Two years ago, Upworthy didn't exist. Today, it gets more than 80 million unique visitors every month. That dwarfs traditional media outlets like The Washington Post and The New York Times.
Upworthy isn't the first newcomer to post impressive traffic numbers. Yahoo, Buzzfeed and the Huffington Post all rack up eye-popping totals. Business Insider, the Gawker network, the Vox Media network and Mashable also managed to build huge audiences from a standing start. But Upworthy is different. You can see why on this graph (data via Newswhip):
In November 2013, the Huffington Post published more than 18,000 articles. The Washington Post published almost 7,000. Buzzfeed and Business Insider both posted more than 3,000. Gawker put up more than 1,000.
Upworthy posted 250 pieces of content. That's fewer than Wonkblog. And they didn't even create any of that content. They found all of it elsewhere on the Web. But, to use an Upworthy-ism, what happened to it next will blow your mind:
Prior to Upworthy the model for success online was to use fewer people than traditional news outlets do to create and curate much more content. Upworthy is using very few people to create no content and to curate very little.
"Our top curators comb through hundreds of videos and graphics a week, looking for the 5-7 that they’re confident are super-shareable," Upworthy explains. "That’s not a typo: We pay people full-time to curate 5-7 things a week."
One reason Upworthy limits the content it unleashes is that they're focused on traffic from Facebook, and Facebook limits the amount of content a publisher can profitably post. Outlets on Facebook get punished if they're posting too much content to the site. So a Facebook-focused publisher like Upworthy has far sharper diminishing marginal returns than a traditional publisher who's extremely interested in, say, repeat viewers of their homepage. (This is one way in which Facebook's (evolving) rules might effect how outlets publish in the future.)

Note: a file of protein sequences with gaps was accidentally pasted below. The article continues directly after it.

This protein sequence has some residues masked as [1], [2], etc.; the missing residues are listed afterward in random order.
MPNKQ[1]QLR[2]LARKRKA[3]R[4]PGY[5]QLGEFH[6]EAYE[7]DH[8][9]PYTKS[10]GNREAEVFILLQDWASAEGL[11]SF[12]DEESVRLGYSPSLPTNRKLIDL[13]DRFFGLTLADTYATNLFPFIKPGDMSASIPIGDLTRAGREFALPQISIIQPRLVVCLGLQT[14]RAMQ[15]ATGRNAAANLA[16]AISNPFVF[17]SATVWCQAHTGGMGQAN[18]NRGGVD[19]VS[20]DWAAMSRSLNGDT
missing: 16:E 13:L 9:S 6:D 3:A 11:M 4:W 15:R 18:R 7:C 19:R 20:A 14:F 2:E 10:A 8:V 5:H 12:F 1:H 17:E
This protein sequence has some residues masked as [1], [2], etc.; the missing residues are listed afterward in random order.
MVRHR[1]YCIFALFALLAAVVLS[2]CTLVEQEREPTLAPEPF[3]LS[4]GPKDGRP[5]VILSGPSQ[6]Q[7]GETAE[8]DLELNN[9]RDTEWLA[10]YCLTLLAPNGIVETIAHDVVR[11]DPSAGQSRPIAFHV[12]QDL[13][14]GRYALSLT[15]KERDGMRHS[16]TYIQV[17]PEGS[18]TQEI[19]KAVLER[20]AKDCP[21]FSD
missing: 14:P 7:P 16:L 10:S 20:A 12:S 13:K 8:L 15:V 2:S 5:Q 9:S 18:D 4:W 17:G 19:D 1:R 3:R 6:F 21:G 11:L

That said, we're in an era when repeat viewing of the homepage is a lot less important than virality on Facebook. So it's not clear that should hold much weight. The lesson of the social Web is that in terms of traffic -- and traffic is not the only metric publishers should worry about, but it's important -- one piece of content that goes viral is worth hundreds of pieces of content that don't.
Publishers have long wondered about the diminishing returns of posting so much content. The question Upworthy's success raises is whether there are negative returns to posting so much content. Perhaps the time spent producing thousands of articles, most of which have very slight readership, would be better spent producing hundreds of articles more thoughtfully because more will go wildly viral. Lower content expectations give writers more time to find amazing stories, to get amazing quotes, to come up with amazing headlines.
Or so goes the theory. Certainly a lot of writers would like to believe that. But what Upworthy is doing isn't giving writers a lot of time to create content that may or may not cohere into something that could go viral. They're giving writers a lot of time to find content that they're pretty sure will go viral. If you want to find something that will go nuts on Facebook, time spent sorting through what already exists is likely a lot more efficient than time spent creating something from scratch. It's entirely possible that if a place like The Post attempted to ratchet back on content expectations they would end up both with less content and less virality.
I'd like to to have an answer to these questions. I don't. Upworthy's success proves that if you can build a process that reliably produces viral hits, frequency is a whole lot less important than the rest of the media thinks it is. The question is whether more traditional publishers that are creating more original content can actually engineer such a process -- and, given the trade-offs it might entail, if they actually should.